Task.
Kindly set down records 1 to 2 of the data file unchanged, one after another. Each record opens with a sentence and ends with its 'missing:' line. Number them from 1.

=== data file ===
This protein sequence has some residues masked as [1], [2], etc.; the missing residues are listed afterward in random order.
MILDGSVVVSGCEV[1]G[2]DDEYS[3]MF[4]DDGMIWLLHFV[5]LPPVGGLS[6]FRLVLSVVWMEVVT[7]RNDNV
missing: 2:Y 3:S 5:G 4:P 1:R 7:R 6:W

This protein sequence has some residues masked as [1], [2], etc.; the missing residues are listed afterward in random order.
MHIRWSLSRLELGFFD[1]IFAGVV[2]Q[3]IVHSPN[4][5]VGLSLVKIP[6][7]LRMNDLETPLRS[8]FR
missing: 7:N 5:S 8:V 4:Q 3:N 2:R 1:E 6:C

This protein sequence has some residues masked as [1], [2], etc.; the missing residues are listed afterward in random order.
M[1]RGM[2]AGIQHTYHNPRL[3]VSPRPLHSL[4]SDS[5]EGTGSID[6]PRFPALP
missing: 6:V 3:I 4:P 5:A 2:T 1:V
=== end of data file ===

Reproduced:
This protein sequence has some residues masked as [1], [2], etc.; the missing residues are listed afterward in random order.
MILDGSVVVSGCEV[1]G[2]DDEYS[3]MF[4]DDGMIWLLHFV[5]LPPVGGLS[6]FRLVLSVVWMEVVT[7]RNDNV
missing: 2:Y 3:S 5:G 4:P 1:R 7:R 6:W

This protein sequence has some residues masked as [1], [2], etc.; the missing residues are listed afterward in random order.
MHIRWSLSRLELGFFD[1]IFAGVV[2]Q[3]IVHSPN[4][5]VGLSLVKIP[6][7]LRMNDLETPLRS[8]FR
missing: 7:N 5:S 8:V 4:Q 3:N 2:R 1:E 6:C